Introduction to transcriptome-wide association studies (TWAS)

TWAS are techniques that were concurrently created by Gamazon et al, 2015 and Gusev et al, 2016 to leverage eQTLs to identify gene-trait associations. A traditional TWAS pipeline is as follows:

  1. In a tissue that is relevant to a phenotype of interest (i.e. breast tumor for breast cancer outcomes or the pre-frontal cortex for neuropsychiatric disorders), we train predictive models of tissue-specific expression from genotype.
  2. Then, in a large GWAS cohort, we use these predictive models to impute tissue-specific genetically regulated expression to detect gene-trait associations.

In training predictive expression models, most TWAS methods (e.g. PrediXcan, FUSION, TIGAR, EpiXcan, etc) focus on local genetic variation around the gene of interest (0.5 to 1 Megabase around the gene). However, Boyle et al, 2017 and Liu et al, 2019 have proposed that up to 70% of gene expression can be attributed to distal variation in the genome, suggesting that the inclusion of these distal variants in TWAS models may improve prediction and power to detect gene-trait associations.

For this reason, we have developed Multi-Omic Strategies for TWAS (MOSTWAS), an intuitive suite of tools to prioritize distal variants in transcriptomic prediction and conduct TWAS-like association testing using GWAS summary statistics. MOSTWAS incorporates two methods to include distal-eQTLs in transcriptomic prediction: Mediator-enriched TWAS (MeTWAS) and distal-eQTL prioritization via mediation analysis (DePMA).

  • MeTWAS first identifies \(m\) mediators (e.g. CpG sites, miRNAs, gene coding for transcription factors, etc) such that the intensity (methylation or expression levels) of these mediators are associated to the mRNA expression. A model for the genetically regulated intensities (GRIn) is estimated using the local SNPs to these mediators, and the GRIn of these mediators are imputed into the training set. The final gene expression model is estimated by incorporating the GRIn of the mediators as fixed effects and the local SNPs to the gene as regularized effects (see Methods for more details).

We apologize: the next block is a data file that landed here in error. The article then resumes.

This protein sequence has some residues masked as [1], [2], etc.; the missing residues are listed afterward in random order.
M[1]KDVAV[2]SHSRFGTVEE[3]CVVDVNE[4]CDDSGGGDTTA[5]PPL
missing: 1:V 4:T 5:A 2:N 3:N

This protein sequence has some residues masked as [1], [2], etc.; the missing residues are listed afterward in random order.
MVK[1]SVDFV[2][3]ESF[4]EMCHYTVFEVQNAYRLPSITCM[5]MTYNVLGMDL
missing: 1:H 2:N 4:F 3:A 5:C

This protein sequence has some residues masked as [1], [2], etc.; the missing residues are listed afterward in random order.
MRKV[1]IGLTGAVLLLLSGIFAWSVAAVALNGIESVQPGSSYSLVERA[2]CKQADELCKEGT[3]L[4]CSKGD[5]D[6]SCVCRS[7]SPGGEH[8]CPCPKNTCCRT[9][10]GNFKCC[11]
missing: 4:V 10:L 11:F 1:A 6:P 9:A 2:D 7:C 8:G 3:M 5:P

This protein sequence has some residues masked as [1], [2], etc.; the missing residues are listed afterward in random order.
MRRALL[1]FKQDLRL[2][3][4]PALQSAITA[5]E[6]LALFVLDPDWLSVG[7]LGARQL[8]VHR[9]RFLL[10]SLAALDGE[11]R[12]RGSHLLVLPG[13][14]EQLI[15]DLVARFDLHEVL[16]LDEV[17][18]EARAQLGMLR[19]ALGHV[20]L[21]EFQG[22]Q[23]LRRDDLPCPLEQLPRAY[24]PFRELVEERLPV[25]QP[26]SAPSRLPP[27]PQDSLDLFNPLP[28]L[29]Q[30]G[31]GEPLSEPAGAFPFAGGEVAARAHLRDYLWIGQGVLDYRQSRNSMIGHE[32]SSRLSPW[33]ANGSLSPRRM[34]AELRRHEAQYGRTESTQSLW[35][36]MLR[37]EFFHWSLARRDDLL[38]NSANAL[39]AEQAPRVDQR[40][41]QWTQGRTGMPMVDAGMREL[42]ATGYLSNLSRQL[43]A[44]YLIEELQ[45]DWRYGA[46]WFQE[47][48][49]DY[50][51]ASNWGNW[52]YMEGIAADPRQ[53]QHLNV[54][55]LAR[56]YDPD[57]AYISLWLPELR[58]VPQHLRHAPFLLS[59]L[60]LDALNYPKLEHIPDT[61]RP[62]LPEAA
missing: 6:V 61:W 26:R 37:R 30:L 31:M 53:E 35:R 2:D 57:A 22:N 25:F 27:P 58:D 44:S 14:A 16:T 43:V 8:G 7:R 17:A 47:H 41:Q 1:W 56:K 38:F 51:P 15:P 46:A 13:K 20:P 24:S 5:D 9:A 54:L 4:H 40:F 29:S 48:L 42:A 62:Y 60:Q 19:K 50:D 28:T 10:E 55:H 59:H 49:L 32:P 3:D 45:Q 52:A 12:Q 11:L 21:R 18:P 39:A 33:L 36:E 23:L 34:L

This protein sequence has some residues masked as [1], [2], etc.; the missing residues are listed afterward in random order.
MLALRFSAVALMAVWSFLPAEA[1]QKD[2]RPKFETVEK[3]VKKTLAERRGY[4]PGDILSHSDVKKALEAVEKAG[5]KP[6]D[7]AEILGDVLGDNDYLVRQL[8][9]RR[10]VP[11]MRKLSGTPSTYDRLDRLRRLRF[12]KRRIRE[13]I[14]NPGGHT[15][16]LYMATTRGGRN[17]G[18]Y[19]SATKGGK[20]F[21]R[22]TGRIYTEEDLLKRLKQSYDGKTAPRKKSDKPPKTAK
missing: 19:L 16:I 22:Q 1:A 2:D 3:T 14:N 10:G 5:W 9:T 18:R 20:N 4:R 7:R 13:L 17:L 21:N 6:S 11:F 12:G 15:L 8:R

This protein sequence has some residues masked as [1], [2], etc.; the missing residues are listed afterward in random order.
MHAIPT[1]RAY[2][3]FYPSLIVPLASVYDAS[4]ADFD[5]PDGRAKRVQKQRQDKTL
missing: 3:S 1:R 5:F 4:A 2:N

• DePMA first identified testing triplets of the gene of interest, a distal eSNP (SNP in an eQTL) to the gene, and any associated mediators local to the eQTL. We estimate the total mediation effect (TME) of the eQTL on the gene through the set of mediators and test the two-sided hypothesis of \(H_0: TME = 0\). Any distal-eSNP with a significant TME is included with the SNPs local to the gene of interest to form the final design matrix. A model including all local SNPs and all significant distal-eSNPs is fit to the expression of the gene using either elastic net or linear mixed modeling (see Methods for more details).

All MOSTWAS models output:

  • the SNP-gene effect sizes (i.e. the model),
  • cross-validation \(R^2\),
  • heritability estimate from GCTA,
  • \(P\)-value for the likelihood ratio test for heritability, and
  • predicted expression in the reference panel.

We recommend training genes with both MeTWAS and DePMA and prioritizing the model with greater cross-validation \(R^2\) for association testing.


MOSTWAS is meant to be run on a high-performance cluster (HPC) and integrates with GCTA to perform file formatting, linkage disequilibrium estimation, and heritability estimation. If your HPC already has PLINK and GCTA installed, be sure to load and add those modules to your personal PATH with something like this:

module add plink
module add gcta

If PLINK and GCTA aren’t automatically installed, you can simply download and install these software add them manually to your PATH: